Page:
Hurricane Preparedness

Disasters are unpredictable and can be devastating to a community. But there is a lot your bank can do to help prepare your customers for these events.

ICBA Crisis Response

Hurricane Ian

Hurricane Ian made a second landfall near Charleston, S.C. Storm surge and major flooding is expected to continue along all coastal areas in the Carolinas as the storm makes its way onto land. Inland flooding through South Carlina and central North Carolina will continue through the weekend.

Cone graphic of Hurricane Ian as of Thursday, Sept. 29, 2022

Known impacts:

  • 1.9 million customers without power
  • Southwest Florida International Airport (RSW) remains closed; Tampa International Airport (TPA) and Orlando International Airport (MCO) will open Friday
  • Boil water notice remains in effect for Lee County
  • Central Florida saw nearly 20 inches of rain prompting flash flooding

Florida has established a disaster relief fund which can be found here.

Criminals look to take advantage of crisis events – with a hurricane and a pandemic, there are certain to be a large number of scams.

If you see email traffic asking for relief donations, offering assistance or seem suspicious, please validate the source. Community banks can always reach out to ICBA at [email protected] for assistance.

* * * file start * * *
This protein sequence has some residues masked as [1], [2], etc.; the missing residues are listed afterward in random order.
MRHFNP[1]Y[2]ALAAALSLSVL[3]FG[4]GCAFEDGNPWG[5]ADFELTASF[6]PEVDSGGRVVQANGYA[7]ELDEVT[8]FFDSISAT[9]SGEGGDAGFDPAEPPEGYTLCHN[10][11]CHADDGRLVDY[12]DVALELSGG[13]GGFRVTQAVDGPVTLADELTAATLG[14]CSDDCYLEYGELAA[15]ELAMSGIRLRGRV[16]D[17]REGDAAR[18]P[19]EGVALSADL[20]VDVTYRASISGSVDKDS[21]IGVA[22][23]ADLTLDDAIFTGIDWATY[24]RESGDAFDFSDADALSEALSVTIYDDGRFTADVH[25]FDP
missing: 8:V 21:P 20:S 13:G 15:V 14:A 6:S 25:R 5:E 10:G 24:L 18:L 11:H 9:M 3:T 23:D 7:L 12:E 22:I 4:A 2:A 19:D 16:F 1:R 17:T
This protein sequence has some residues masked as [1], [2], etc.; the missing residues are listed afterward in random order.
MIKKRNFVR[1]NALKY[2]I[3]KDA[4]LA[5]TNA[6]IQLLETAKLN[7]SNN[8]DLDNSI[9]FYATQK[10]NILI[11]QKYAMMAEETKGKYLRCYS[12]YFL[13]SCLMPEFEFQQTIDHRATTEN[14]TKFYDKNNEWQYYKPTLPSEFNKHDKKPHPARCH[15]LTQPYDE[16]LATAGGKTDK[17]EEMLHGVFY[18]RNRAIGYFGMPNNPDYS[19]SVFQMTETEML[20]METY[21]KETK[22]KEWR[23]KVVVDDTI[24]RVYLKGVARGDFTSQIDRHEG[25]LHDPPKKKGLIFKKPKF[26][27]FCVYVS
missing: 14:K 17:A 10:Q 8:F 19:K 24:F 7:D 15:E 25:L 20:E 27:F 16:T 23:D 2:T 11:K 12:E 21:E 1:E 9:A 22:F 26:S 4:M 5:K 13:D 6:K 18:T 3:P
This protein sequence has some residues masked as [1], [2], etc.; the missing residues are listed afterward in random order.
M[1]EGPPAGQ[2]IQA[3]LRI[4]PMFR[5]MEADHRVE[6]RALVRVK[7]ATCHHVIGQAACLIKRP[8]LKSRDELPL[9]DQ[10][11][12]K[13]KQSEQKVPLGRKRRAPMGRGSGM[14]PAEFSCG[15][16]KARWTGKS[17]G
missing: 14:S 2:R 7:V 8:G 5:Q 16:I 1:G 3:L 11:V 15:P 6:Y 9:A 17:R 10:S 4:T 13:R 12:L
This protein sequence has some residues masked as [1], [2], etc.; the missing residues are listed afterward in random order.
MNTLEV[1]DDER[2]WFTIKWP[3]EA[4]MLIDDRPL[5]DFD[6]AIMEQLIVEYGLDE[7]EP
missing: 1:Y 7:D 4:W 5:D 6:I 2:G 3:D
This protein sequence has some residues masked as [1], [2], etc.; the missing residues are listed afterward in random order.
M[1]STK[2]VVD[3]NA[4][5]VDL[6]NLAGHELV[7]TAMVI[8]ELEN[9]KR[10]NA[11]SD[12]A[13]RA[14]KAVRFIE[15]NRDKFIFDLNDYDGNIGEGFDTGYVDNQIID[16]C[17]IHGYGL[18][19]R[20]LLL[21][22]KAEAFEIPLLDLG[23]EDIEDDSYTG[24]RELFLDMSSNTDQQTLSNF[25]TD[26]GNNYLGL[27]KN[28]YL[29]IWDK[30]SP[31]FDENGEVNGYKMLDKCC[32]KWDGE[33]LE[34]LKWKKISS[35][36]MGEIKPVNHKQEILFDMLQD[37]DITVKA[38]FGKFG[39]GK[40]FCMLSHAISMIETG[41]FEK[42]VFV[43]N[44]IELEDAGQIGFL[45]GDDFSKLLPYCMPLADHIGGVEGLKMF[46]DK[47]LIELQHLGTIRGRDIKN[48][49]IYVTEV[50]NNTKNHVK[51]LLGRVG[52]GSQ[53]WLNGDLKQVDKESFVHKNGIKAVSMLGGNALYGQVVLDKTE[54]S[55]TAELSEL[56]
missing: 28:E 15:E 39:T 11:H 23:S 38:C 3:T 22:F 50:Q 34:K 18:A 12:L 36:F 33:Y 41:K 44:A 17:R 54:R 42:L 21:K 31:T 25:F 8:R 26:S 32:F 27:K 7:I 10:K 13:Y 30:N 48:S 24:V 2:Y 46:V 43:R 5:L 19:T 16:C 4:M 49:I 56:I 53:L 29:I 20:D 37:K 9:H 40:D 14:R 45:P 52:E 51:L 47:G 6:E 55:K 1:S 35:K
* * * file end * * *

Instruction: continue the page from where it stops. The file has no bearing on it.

ICBA will continue to represent the community banks on FEMA and NBEOC calls. Additionally, ICBA is working closely with FS-ISAC and other industry groups to assess the impacts of the storm to the broader financial services sector.

Any community bank with operational impacts are encouraged to reach out to the ICBA Operational Risk Team:

Agility Crisis Prep

Use the Hurricane Tabletop Exercise

This downloadable Tabletop Exercise (TTX) developed by FEMA’s Office of External Affairs and FEMA’s National Exercise Division, is an interactive exercise complete with accompanying facilitator’s notes and scripted video injects.

This exercise is based on the National Planning Scenario for a major hurricane developed by the U.S. Department of Homeland Security and the federal interagency community.

Visit the National Hurricane Week Preparedness Website

Learn how to:

  • Determine your risk
  • Develop an Evacuation Plan
  • Assemble Disaster Supplies
  • Get an Insurance Checkup
  • Strengthen your Home
  • Help Your Neighbor
  • Complete a Written Plan

Lessons from the past:

National Hurricane Week Preparedness Website